Trainer Richard Litt has former Irish horse National Guard ready to show his best at Randwick.
His homeland is known for producing racehorses blessed with stamina but until recently, Richard Litt has had limited opportunities to train stayers.
The New Zealand-born, Sydney-based horseman is happy that trend is changing thanks to stable star Castelvecchio, runner-up to recently crowned Japanese champion Lys Gracieux in the Cox Plate, and Christmas Cup winner Morton’s Fork.
European import National Guard is the latest budding stayer to step out for Litt and the trainer is confident the former Aidan O’Brien-trained horse can make his mark.
“Being from New Zealand, we love stayers but I haven’t had that many come my way,” Litt said.
“Morton’s Fork and now Castelvecchio is looking like he can stay, second in the Cox Plate wasn’t too bad, and now National Guard.
“I haven’t had a lot of stayers but I love training them and I find they’re easy to train.”
A travelling companion for Coolmore’s Everest contender Ten Sovereigns, National Guard will chase his first Australian win in the Listed January Cup (2000m) at Randwick on Saturday.
The four-year-old won over a mile in Europe but Litt believes he has the scope to stretch to longer distances.
The horse was doing his best work late over 1400m at Randwick last month before a midfield finish over 1800m last start.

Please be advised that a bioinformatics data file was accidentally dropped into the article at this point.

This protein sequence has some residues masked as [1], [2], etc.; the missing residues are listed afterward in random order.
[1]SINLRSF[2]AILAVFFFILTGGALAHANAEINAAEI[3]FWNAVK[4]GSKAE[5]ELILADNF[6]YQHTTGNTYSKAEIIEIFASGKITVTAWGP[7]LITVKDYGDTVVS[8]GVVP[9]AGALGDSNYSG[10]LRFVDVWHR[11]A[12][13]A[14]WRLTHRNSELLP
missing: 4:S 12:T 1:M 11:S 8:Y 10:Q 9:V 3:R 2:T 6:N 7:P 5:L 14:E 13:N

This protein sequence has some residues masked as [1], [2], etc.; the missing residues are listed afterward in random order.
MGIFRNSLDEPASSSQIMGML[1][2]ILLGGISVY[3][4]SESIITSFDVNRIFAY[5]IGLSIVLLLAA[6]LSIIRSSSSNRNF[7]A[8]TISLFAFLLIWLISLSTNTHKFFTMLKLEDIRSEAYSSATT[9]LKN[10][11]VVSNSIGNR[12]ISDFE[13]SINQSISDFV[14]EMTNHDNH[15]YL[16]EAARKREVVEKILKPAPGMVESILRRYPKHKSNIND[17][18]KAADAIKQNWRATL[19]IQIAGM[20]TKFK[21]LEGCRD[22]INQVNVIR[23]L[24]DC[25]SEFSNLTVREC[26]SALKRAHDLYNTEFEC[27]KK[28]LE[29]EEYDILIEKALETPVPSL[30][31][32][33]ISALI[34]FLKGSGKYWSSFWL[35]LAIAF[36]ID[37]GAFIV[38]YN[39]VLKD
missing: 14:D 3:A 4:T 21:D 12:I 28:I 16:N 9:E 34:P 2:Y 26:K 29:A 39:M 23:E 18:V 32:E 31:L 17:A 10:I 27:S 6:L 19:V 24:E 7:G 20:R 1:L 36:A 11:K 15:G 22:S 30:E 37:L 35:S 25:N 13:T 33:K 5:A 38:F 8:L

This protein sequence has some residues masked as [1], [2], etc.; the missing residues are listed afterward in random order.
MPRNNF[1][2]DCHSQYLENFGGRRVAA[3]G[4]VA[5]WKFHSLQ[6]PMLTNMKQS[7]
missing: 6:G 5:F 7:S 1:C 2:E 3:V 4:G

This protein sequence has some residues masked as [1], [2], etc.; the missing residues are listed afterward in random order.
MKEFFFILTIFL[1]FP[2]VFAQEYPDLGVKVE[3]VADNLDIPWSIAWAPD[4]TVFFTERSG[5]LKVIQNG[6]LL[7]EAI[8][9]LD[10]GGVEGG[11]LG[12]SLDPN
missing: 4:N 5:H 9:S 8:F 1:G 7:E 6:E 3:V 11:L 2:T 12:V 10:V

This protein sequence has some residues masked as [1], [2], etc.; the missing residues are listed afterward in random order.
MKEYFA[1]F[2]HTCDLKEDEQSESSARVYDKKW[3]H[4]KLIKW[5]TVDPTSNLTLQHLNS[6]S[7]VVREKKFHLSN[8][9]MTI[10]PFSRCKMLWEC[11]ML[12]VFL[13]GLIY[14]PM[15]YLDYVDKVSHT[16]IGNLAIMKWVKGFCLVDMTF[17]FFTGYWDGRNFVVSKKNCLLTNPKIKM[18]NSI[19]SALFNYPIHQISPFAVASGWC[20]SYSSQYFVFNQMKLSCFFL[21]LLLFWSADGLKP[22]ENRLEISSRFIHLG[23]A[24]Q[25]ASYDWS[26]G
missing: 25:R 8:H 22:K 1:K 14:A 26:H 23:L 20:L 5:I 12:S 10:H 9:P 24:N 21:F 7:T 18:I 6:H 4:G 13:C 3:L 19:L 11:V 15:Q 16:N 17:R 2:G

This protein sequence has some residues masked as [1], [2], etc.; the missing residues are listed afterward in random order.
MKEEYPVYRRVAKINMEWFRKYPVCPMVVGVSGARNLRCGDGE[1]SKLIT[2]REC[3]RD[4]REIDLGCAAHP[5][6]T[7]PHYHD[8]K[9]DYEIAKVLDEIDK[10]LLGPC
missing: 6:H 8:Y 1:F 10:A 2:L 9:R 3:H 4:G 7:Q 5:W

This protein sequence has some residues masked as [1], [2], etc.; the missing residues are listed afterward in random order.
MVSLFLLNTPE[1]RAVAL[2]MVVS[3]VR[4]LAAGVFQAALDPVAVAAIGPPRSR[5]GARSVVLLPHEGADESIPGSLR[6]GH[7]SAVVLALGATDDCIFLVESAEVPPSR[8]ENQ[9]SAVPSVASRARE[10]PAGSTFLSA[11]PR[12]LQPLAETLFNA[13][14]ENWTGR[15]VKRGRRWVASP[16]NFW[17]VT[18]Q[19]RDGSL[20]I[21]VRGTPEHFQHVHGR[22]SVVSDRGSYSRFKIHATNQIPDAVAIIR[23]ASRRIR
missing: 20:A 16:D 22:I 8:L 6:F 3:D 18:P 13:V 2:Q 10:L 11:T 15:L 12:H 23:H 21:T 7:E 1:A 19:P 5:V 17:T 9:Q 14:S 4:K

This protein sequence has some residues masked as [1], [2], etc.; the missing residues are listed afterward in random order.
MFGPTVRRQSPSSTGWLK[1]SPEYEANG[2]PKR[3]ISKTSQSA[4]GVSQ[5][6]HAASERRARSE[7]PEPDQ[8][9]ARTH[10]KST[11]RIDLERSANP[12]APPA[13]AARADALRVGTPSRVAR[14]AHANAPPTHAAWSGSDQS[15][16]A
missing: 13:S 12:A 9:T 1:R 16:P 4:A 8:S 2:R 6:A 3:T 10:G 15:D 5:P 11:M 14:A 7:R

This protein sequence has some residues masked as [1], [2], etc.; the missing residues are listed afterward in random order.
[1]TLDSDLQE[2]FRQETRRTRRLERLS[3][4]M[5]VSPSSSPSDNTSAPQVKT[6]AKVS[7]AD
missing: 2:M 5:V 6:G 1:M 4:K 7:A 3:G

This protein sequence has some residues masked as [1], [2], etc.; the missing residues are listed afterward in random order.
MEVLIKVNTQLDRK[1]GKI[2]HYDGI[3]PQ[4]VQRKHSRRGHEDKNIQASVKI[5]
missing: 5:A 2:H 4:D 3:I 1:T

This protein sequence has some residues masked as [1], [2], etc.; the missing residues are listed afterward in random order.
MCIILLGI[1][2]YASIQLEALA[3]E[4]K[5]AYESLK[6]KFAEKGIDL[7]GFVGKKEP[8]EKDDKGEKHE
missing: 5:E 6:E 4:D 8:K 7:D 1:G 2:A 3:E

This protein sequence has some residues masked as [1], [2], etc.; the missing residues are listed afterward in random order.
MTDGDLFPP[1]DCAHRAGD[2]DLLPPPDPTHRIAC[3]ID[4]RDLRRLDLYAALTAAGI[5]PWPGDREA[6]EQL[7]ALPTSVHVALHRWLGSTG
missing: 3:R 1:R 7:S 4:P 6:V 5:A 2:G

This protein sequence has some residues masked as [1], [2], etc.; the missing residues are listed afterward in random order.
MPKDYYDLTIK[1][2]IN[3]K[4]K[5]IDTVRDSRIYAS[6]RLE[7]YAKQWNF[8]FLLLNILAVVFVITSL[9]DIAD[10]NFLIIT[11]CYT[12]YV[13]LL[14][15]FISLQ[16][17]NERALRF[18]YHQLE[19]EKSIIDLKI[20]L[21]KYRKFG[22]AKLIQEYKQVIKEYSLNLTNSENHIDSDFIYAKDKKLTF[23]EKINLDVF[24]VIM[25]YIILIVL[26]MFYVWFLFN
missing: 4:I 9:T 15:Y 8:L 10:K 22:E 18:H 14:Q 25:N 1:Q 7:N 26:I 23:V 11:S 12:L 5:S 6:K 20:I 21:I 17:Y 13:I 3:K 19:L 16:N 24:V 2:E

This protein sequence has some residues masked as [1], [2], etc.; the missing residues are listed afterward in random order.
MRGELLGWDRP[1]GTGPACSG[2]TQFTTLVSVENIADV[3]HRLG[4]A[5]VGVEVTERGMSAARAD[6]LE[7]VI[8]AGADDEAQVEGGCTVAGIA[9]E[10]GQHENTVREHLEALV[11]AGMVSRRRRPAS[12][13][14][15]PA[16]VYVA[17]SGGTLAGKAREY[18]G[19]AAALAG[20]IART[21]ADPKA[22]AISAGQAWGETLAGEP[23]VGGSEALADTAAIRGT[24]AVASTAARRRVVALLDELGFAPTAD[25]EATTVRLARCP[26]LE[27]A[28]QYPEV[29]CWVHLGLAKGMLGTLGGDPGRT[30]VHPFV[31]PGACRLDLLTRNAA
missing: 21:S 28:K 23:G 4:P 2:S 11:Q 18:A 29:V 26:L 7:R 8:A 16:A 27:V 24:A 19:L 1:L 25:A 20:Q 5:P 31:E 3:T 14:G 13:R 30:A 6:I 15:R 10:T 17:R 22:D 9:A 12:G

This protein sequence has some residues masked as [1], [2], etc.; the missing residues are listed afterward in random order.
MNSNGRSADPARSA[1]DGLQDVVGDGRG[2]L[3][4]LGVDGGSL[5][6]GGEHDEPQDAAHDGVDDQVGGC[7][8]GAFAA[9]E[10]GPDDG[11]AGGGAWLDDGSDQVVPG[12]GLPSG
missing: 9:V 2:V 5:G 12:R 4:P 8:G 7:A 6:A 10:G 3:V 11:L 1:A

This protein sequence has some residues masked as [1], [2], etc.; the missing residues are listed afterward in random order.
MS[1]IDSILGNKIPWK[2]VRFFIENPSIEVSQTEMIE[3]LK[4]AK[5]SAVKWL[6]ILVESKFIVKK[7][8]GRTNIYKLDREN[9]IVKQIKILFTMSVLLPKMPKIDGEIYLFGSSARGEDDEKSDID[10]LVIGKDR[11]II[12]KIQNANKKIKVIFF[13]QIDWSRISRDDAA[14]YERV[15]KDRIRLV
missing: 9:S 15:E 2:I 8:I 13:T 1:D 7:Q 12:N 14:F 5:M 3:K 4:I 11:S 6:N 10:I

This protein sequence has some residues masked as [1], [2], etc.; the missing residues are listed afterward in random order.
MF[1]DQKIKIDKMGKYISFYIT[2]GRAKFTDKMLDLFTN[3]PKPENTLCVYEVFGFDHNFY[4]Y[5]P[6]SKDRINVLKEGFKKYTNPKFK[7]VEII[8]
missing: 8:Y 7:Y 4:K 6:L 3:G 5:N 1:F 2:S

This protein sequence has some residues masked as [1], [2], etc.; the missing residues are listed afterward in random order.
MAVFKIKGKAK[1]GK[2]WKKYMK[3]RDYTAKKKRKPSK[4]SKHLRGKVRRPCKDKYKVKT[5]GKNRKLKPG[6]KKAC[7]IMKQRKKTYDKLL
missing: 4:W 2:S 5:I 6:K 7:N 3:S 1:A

“His last run was luckless. He just didn’t get a go at them at all,” Litt said.
“The smaller field here at Randwick on Saturday will suit him and he’ll be back off the pace a bit and we’ll give him plenty of galloping room.
“He is a really nice horse and he will be a nice horse for the future.”
While most imported horses take time to adapt to Australian conditions, National Guard has acclimatised almost immediately.
Litt credits O’Brien’s outstanding systems and while National Guard is the outsider of Saturday’s seven-horse field at $16, his trainer is adamant he can feature in the money.
“I think Aidan O’Brien’s horses are so well looked after, they travel a lot and are very well educated so they adjust quick,” Litt said.
“He has acclimatised very well. We’ve got him at a good distance and he’s up against some good horses so we’re going to learn a lot about him on Saturday.
“But I wouldn’t put him in there if I thought he couldn’t win.”
If National Guard performs to expectations, Litt will give him a short break and target a lower tier staying race during Sydney’s autumn ahead of a winter carnival preparation in Brisbane.
The trainer continues to be pleased with Castelvecchio as he builds towards a barrier trial at the end of the month ahead of a likely return in the Hobartville Stakes.